§ Mr. Gwilym Roberts
asked the Secretary of State for Social Services what are the latest figures available for the net cost of reducing the pensionable age of men to 64, 63, 62, 61 and 60 years, respectively; and if he will make a statement.
§ Mr. Rossi
On the assumption that the numbers deferring retirement would be higher than is presently the case amongst men aged 65 to 69 years, that only two-thirds of the jobs vacated by men in employment retiring earlier were actually filled, and that of those jobs filled only three-quarters would be filled by persons on the unemployment register, the net cost to central Government funds for a full year and at average 1981–82 rates is estimated to be of the order of
Reduction of pension age to Cost £ million 64 400 63 900 62 1,400 61 2,000 60 2,600
These estimates take account of the net cost to the national insurance fund, the loss of national insurance surcharge, National Health Service, redundancy fund and maternity pay funds income, a broad estimate of the loss of income tax revenue and a saving in supplementary benefit. In addition to the above costs there would be important financial implications for occupational pension schemes. The net cost would be higher with lower levels of unemployment.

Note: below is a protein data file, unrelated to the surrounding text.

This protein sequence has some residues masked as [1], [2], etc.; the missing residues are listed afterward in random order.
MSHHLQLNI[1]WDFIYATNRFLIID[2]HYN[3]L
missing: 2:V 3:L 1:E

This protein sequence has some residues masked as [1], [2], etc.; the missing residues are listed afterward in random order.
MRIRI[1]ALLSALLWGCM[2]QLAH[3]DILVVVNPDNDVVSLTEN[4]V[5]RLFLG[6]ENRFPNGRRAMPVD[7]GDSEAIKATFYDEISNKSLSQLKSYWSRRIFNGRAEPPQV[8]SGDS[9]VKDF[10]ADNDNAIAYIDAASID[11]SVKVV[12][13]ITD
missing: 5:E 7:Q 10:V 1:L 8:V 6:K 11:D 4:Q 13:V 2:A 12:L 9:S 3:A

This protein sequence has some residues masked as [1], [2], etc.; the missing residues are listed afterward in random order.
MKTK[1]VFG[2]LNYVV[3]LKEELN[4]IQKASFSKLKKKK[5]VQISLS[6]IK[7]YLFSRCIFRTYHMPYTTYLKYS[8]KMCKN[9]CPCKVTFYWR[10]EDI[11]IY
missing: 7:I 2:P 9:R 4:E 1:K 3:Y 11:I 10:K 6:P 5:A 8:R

§ Mr. Rooker
asked the Secretary of State for Social Services what is the current purchasing power of the retirement pension compared to (a) November 1978 and (b) November 1979.
§ Mrs. Chalker:
The single person's basic retirement pension at September 1981 is £27.15. Taking account of movements in the general index of retail prices up to September 1981, the value of the pension rates introduced in November 1978 and 1979 would, at September 1981 prices, be £28.99 and £29.50 respectively.